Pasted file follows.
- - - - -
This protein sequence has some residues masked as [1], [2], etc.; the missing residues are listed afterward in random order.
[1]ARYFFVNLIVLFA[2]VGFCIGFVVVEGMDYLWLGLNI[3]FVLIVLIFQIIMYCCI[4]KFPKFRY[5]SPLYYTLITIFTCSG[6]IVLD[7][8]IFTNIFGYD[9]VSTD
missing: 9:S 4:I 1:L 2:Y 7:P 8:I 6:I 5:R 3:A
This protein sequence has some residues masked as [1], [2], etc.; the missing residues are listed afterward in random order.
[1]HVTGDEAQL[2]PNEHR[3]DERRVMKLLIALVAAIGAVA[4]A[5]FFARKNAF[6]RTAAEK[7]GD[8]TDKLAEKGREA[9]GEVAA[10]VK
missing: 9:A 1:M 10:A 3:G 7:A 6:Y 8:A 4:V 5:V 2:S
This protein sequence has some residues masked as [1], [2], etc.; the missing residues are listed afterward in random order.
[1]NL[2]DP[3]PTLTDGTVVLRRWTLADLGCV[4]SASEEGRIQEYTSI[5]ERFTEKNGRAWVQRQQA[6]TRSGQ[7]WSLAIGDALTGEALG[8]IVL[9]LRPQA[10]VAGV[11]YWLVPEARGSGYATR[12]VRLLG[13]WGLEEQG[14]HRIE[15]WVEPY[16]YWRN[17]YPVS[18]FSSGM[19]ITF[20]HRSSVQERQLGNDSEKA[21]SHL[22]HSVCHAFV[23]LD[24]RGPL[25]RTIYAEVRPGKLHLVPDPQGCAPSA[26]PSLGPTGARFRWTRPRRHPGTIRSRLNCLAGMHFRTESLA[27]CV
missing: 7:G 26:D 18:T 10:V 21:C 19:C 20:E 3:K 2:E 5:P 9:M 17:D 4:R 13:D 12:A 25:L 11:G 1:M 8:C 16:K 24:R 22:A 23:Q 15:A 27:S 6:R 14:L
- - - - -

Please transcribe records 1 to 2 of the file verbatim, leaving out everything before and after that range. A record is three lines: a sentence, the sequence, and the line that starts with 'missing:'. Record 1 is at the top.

This protein sequence has some residues masked as [1], [2], etc.; the missing residues are listed afterward in random order.
[1]ARYFFVNLIVLFA[2]VGFCIGFVVVEGMDYLWLGLNI[3]FVLIVLIFQIIMYCCI[4]KFPKFRY[5]SPLYYTLITIFTCSG[6]IVLD[7][8]IFTNIFGYD[9]VSTD
missing: 9:S 4:I 1:L 2:Y 7:P 8:I 6:I 5:R 3:A
This protein sequence has some residues masked as [1], [2], etc.; the missing residues are listed afterward in random order.
[1]HVTGDEAQL[2]PNEHR[3]DERRVMKLLIALVAAIGAVA[4]A[5]FFARKNAF[6]RTAAEK[7]GD[8]TDKLAEKGREA[9]GEVAA[10]VK
missing: 9:A 1:M 10:A 3:G 7:A 6:Y 8:A 4:V 5:V 2:S